As for the Broadway theater, Marlon Brando was performing in Tennessee Williams' "A Streetcar Named Desire," and Lee J. Cobb was in Arthur Miller's "Death of a Salesman." Both performances made a lasting impression on Rydell.

Rydell's father knew Cobb and got front-row seats to "Death of a Salesman." When the performance ended, the audience was silent, and then after 15 to 20 seconds suddenly they erupted in thunderous applause.

Rydell went backstage, and Cobb gave Rydell two important pieces of advice: to stick with it, because "attrition is the cancer" of the acting profession; that people who are not committed enough will drop out. And he recommended that Rydell "keep training; train, train constantly because sooner or later you will get a shot and when the shot comes, you should be ready for it."

As for seeing Brando: "Brando revolutionized acting because you saw that it was possible to really experience the events [and even] the torture the part has built into it."

As Rydell says, the actors were no longer pretending to experience the events they were portraying -- they experienced them.

Rydell's own acting career began in live television. A very young Sydney Lumet directed him in one episode of "Danger." Rydell recalls that Lumet was so young, he didn't realize he was the director and asked him to get a cup of coffee; another time, to get a role on a western, he claimed to know how to ride a horse, only to find himself having to gallop past his old playhouse classmate Steve McQueen.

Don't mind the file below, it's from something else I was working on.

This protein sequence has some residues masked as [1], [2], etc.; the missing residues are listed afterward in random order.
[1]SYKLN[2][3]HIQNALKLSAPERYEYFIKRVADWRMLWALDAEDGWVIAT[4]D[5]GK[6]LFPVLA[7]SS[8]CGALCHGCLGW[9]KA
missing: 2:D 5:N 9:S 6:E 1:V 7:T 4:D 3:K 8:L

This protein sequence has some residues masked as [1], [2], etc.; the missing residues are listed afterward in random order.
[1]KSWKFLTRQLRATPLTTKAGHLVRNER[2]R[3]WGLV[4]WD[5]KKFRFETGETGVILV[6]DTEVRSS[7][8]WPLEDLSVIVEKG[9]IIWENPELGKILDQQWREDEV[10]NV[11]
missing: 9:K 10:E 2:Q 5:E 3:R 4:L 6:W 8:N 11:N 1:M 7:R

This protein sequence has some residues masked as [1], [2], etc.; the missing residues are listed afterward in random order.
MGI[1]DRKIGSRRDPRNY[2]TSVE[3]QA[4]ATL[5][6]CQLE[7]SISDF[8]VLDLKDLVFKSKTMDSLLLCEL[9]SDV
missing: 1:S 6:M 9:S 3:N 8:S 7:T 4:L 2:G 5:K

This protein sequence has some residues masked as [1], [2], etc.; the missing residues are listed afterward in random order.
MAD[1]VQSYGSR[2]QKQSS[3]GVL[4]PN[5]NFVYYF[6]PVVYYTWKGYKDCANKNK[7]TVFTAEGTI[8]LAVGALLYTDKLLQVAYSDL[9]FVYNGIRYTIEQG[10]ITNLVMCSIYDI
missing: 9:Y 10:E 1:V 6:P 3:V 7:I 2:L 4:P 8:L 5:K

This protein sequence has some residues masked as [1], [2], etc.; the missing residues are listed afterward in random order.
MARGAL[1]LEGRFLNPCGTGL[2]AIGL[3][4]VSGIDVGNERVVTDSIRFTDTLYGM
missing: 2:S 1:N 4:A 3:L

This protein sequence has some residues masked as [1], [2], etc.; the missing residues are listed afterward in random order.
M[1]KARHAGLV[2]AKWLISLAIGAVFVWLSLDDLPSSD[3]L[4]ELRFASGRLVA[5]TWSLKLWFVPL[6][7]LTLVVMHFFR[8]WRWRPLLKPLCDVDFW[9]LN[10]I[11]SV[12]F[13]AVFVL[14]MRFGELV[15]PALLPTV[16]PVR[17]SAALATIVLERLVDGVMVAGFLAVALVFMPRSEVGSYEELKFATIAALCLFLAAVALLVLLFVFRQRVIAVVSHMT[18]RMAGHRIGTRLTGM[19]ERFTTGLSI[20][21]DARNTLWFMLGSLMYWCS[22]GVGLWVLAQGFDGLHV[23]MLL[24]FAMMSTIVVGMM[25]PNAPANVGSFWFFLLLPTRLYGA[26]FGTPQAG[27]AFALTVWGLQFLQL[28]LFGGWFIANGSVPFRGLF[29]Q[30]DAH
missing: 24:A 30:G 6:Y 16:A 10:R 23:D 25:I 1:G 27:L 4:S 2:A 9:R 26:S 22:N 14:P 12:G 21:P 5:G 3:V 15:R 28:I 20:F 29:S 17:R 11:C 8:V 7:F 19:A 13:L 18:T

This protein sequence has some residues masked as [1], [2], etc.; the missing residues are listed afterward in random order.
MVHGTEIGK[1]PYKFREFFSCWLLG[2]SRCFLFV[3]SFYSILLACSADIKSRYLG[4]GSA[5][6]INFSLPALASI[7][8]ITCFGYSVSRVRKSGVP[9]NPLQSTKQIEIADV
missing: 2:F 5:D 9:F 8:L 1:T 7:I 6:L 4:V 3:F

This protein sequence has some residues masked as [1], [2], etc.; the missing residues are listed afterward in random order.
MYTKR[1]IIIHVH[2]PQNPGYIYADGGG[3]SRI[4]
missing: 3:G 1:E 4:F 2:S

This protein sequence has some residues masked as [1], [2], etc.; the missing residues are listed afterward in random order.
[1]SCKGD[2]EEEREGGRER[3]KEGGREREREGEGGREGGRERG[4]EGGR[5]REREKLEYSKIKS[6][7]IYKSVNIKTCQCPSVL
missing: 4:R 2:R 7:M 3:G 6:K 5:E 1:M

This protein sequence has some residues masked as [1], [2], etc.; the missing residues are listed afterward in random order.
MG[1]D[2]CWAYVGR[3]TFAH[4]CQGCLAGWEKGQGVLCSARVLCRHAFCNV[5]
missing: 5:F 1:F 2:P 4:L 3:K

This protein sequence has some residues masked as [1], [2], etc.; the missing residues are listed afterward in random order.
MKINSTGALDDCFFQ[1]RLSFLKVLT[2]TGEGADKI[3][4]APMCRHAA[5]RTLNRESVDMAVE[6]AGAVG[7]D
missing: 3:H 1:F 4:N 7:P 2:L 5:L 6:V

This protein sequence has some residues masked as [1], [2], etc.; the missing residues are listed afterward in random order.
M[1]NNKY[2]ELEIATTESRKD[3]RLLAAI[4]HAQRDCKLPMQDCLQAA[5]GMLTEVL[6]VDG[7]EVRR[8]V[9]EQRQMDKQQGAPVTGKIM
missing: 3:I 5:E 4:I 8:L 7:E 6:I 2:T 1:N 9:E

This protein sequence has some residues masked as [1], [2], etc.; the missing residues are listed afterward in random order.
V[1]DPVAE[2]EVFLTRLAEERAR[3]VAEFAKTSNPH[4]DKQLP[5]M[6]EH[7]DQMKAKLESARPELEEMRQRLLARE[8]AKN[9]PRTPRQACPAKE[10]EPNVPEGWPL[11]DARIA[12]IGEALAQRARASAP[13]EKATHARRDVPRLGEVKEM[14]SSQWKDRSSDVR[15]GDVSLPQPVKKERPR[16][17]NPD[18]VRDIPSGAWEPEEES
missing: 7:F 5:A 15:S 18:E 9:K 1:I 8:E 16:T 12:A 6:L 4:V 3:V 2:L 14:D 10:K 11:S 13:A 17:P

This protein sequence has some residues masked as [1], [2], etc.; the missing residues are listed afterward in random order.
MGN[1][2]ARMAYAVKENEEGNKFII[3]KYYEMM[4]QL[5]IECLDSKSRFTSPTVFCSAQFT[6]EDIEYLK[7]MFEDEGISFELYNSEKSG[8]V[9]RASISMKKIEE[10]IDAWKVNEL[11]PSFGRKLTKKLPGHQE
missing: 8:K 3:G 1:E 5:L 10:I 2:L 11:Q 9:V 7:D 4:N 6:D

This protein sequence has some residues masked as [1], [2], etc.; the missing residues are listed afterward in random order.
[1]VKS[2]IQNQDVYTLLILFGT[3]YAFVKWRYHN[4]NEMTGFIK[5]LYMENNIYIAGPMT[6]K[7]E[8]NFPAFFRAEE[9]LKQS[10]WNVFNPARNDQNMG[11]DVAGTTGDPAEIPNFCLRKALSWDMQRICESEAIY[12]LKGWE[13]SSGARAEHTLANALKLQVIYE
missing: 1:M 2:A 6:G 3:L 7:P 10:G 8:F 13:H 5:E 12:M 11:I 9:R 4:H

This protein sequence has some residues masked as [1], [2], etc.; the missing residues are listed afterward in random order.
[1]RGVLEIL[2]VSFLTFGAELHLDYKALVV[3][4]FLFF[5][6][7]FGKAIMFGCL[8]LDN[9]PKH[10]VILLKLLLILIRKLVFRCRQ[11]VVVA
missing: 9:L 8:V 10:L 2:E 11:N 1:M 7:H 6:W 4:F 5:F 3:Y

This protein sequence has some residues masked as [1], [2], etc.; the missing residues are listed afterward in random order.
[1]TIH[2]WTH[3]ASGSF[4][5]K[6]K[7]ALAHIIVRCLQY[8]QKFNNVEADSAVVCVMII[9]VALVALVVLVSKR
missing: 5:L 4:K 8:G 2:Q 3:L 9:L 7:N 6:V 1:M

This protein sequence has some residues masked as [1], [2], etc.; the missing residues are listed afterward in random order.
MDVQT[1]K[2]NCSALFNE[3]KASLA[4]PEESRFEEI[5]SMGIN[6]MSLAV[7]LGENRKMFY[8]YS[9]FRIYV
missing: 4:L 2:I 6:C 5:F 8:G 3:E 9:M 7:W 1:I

He earned recurring roles in the soap operas "As the World Turns" and "The Edge of Night." His first feature role was in Reginald Rose's juvenile delinquent drama, "Crime in the Streets," playing opposite John Cassavetes and Sal Mineo.

Nonetheless, Rydell says, "I knew early on I wanted to be a director." A director, Rydell says, is much more of a "father figure, a nurturer.": "I felt I was much more comfortable being a leader -- doesn't make it better [than being an actor]. It was just more appropriate for me."

Rydell started directing "Ben Casey," the granddaddy of medical shows, and also directed several episodes of "Gunsmoke," as well as the first episode of "I Spy," directing over the years, by his own estimate, 50-60 hours of television.

Rydell's first feature film was an adaptation of D.H. Lawrence's "The Fox," with Sandy Dennis and Keir Dullea (as a side note: Dennis was discovered by William Gymes, a friend of my family, a Hungarian director who ran the Jan Hus theater in New York). Rydell describes it today as "the first candid sexual picture," which helped it become a runaway success. Rydell's career was launched.

At one point in our conversation Rydell confides, "I've worked with my share of major stars" -- which is some understatement. Rydell's career over the last 40 years includes "The Reivers" with McQueen (1967) based on the William Faulkner novel -- McQueen, Rydell says, was "troubled but you couldn't take your eyes off him"; "The Cowboys" with John Wayne (1972), which Wayne told Rydell was his favorite performance; "The Rose" with Bette Midler (1979) -- "one of my favorites" says Rydell; and "On Golden Pond" with Henry Fonda, Katherine Hepburn and Jane Fonda (1981), which won an Oscar nomination for Rydell and Oscar wins for the senior Fonda, Hepburn and screenwriter Ernest Thompson. Tracker Pixel for Entry